Whitbeck, R. H., 1871-1939 (Ray Hughes) / The geography and economic development of southeastern Wisconsin
Chapter VII. The city and county of Racine, pp. 138-178 PDF (10.4 MB)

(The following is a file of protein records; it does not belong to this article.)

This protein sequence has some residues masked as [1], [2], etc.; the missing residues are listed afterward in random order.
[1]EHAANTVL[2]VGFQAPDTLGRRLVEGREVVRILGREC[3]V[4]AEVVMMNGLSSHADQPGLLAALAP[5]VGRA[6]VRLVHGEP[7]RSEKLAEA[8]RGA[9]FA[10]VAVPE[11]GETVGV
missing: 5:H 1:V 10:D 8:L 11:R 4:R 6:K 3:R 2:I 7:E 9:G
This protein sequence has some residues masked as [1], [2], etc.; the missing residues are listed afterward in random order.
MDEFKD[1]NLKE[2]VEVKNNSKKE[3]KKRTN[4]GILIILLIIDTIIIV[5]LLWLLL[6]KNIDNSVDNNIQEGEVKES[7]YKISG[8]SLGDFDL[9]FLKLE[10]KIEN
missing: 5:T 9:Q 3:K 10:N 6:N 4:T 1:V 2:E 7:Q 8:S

178 GEOGRAPHY OF SOUTHEASTERN WISCONSIN Since 1910 little gain in manufacturing has been made, and some of the above companies have discontinued operations. The milk condensing plant is now the largest industry. The blanket mill, the brass works and the brick and tile plant are still operating. The population in 1910 had grown to 3212, and in 1920 to 3626. INcoRPORATED VILLAGES OF RACINE COUNTY There are four of these: Waterford, Rochester, Corliss and Union Grove. The first two have been places of some local im- portance since about 1840. Both are on the Fox River at points where water power could be developed. Both had early manufacturing industries, including saw mills and grist mills; Waterford had a woolen mill and two flour mills. At Roches- /850 I 223 /860 6.966 1870. 7257 (880 8697 /890 /.S78 /900 /4,988 /9/0 20227 /919 20553 Fig. 71-Diagram showing the increase in the number of cows iif Racine County, 1850-1919. ter, Richard Ela manufactured the first fanning mills made in the county, and J. I. Case began work on his threshing ma- chines, an industry which later grew to great dimensions in Racine. Both villages were on important early highways from Milwaukee and Racine. Waterford was connected with Mil- waukee by plank road about 1850, and Rochester was on the plank road running into Racine. Both villages are now on the electric line running from Burlington to Milwaukee. Water- ford has a population of about 700, while Rochester is one- third as large. Union Grove is an inland village on the branch of the Chi- cago, Milwaukee and St. Paul railroad running from Racine to Beloit. Corliss is at the junction of two lines of the Chicago, Milwau- kee and St. Paul R. I. a few miles west of Racine. It has manufacturing industries of some importance.
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